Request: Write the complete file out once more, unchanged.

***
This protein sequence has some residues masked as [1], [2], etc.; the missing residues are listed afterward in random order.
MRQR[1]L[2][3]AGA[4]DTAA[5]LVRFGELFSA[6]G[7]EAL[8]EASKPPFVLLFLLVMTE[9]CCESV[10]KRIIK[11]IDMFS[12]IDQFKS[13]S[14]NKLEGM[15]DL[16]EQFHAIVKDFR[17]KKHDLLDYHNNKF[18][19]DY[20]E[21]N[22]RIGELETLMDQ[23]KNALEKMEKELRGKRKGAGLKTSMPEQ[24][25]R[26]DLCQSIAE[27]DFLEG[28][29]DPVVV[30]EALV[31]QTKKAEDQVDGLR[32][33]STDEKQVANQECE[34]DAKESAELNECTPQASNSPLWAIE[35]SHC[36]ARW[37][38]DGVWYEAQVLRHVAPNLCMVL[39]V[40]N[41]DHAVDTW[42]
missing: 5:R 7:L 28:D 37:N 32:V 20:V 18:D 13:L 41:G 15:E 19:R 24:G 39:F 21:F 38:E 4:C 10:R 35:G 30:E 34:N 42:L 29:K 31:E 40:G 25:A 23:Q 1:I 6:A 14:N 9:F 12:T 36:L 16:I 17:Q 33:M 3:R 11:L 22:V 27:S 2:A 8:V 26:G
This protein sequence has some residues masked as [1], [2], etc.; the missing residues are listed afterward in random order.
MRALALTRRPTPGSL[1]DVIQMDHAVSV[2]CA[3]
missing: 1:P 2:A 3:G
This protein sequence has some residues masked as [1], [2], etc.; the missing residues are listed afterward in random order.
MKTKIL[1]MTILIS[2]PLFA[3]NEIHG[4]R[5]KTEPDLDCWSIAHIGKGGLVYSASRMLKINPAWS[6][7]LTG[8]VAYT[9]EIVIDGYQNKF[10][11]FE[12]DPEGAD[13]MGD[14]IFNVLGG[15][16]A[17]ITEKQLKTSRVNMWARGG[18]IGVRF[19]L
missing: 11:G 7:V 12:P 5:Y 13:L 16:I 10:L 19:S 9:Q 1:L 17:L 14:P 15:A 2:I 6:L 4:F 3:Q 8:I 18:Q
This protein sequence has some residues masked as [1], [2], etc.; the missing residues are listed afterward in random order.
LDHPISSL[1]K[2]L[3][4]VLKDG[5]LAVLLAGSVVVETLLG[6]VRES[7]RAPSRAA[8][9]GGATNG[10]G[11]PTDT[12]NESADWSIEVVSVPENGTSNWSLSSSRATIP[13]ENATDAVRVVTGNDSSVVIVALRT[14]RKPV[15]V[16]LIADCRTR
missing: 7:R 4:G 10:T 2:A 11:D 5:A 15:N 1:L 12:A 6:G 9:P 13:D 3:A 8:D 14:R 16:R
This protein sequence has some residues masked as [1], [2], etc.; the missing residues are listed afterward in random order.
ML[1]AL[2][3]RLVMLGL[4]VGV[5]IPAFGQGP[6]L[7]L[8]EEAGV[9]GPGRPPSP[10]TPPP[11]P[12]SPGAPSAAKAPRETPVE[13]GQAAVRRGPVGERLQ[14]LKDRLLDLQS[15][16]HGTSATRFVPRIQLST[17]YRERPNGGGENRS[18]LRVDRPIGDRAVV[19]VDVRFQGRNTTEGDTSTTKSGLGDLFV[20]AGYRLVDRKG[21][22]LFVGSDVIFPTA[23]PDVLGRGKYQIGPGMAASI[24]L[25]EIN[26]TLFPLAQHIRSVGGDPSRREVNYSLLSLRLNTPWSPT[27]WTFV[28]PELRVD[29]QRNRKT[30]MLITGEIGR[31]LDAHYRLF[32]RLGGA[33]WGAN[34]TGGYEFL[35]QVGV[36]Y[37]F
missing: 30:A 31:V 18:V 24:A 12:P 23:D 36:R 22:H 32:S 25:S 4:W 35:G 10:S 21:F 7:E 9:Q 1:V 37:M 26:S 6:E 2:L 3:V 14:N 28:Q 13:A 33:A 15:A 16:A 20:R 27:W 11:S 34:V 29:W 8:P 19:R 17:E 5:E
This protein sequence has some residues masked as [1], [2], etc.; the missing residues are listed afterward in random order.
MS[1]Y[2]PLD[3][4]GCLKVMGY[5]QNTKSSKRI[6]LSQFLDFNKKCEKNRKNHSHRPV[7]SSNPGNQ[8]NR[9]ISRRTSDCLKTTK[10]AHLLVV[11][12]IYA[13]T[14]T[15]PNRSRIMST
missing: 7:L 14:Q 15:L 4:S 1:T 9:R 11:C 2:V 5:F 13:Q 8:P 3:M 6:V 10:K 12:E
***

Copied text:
This protein sequence has some residues masked as [1], [2], etc.; the missing residues are listed afterward in random order.
MRQR[1]L[2][3]AGA[4]DTAA[5]LVRFGELFSA[6]G[7]EAL[8]EASKPPFVLLFLLVMTE[9]CCESV[10]KRIIK[11]IDMFS[12]IDQFKS[13]S[14]NKLEGM[15]DL[16]EQFHAIVKDFR[17]KKHDLLDYHNNKF[18][19]DY[20]E[21]N[22]RIGELETLMDQ[23]KNALEKMEKELRGKRKGAGLKTSMPEQ[24][25]R[26]DLCQSIAE[27]DFLEG[28][29]DPVVV[30]EALV[31]QTKKAEDQVDGLR[32][33]STDEKQVANQECE[34]DAKESAELNECTPQASNSPLWAIE[35]SHC[36]ARW[37][38]DGVWYEAQVLRHVAPNLCMVL[39]V[40]N[41]DHAVDTW[42]
missing: 5:R 7:L 28:D 37:N 32:V 20:V 18:D 13:L 41:G 15:E 19:R 24:G 39:F 21:F 38:E 4:C 10:R 35:G 30:E 34:N 42:L 29:K 31:E 40:G 25:A 23:Q 1:I 6:A 14:N 9:F 12:T 36:L 16:I 17:Q 33:M 3:R 11:L 22:V 27:S 2:A 8:V 26:G
This protein sequence has some residues masked as [1], [2], etc.; the missing residues are listed afterward in random order.
MRALALTRRPTPGSL[1]DVIQMDHAVSV[2]CA[3]
missing: 1:P 2:A 3:G
This protein sequence has some residues masked as [1], [2], etc.; the missing residues are listed afterward in random order.
MKTKIL[1]MTILIS[2]PLFA[3]NEIHG[4]R[5]KTEPDLDCWSIAHIGKGGLVYSASRMLKINPAWS[6][7]LTG[8]VAYT[9]EIVIDGYQNKF[10][11]FE[12]DPEGAD[13]MGD[14]IFNVLGG[15][16]A[17]ITEKQLKTSRVNMWARGG[18]IGVRF[19]L
missing: 11:G 7:V 12:P 5:Y 13:L 16:I 10:L 19:S 9:Q 1:L 17:L 14:P 15:A 2:I 6:L 4:F 3:Q 8:I 18:Q
This protein sequence has some residues masked as [1], [2], etc.; the missing residues are listed afterward in random order.
LDHPISSL[1]K[2]L[3][4]VLKDG[5]LAVLLAGSVVVETLLG[6]VRES[7]RAPSRAA[8][9]GGATNG[10]G[11]PTDT[12]NESADWSIEVVSVPENGTSNWSLSSSRATIP[13]ENATDAVRVVTGNDSSVVIVALRT[14]RKPV[15]V[16]LIADCRTR
missing: 7:R 4:G 10:T 2:A 11:D 5:A 15:N 1:L 12:A 6:G 9:P 13:D 3:A 8:D 14:R 16:R
This protein sequence has some residues masked as [1], [2], etc.; the missing residues are listed afterward in random order.
ML[1]AL[2][3]RLVMLGL[4]VGV[5]IPAFGQGP[6]L[7]L[8]EEAGV[9]GPGRPPSP[10]TPPP[11]P[12]SPGAPSAAKAPRETPVE[13]GQAAVRRGPVGERLQ[14]LKDRLLDLQS[15][16]HGTSATRFVPRIQLST[17]YRERPNGGGENRS[18]LRVDRPIGDRAVV[19]VDVRFQGRNTTEGDTSTTKSGLGDLFV[20]AGYRLVDRKG[21][22]LFVGSDVIFPTA[23]PDVLGRGKYQIGPGMAASI[24]L[25]EIN[26]TLFPLAQHIRSVGGDPSRREVNYSLLSLRLNTPWSPT[27]WTFV[28]PELRVD[29]QRNRKT[30]MLITGEIGR[31]LDAHYRLF[32]RLGGA[33]WGAN[34]TGGYEFL[35]QVGV[36]Y[37]F
missing: 30:A 31:V 18:V 24:A 12:P 23:D 36:R 22:H 32:S 25:S 4:W 35:G 10:S 21:F 7:E 9:Q 1:V 37:M 26:S 6:E 2:L 3:V 14:N 28:Q 13:A 33:A 15:A 16:A 20:R 27:W 11:S 34:V 29:W 8:P 19:R 17:E 5:E
This protein sequence has some residues masked as [1], [2], etc.; the missing residues are listed afterward in random order.
MS[1]Y[2]PLD[3][4]GCLKVMGY[5]QNTKSSKRI[6]LSQFLDFNKKCEKNRKNHSHRPV[7]SSNPGNQ[8]NR[9]ISRRTSDCLKTTK[10]AHLLVV[11][12]IYA[13]T[14]T[15]PNRSRIMST
missing: 7:L 14:Q 15:L 4:S 1:T 9:R 11:C 2:V 5:F 13:Q 8:P 3:M 6:V 10:K 12:E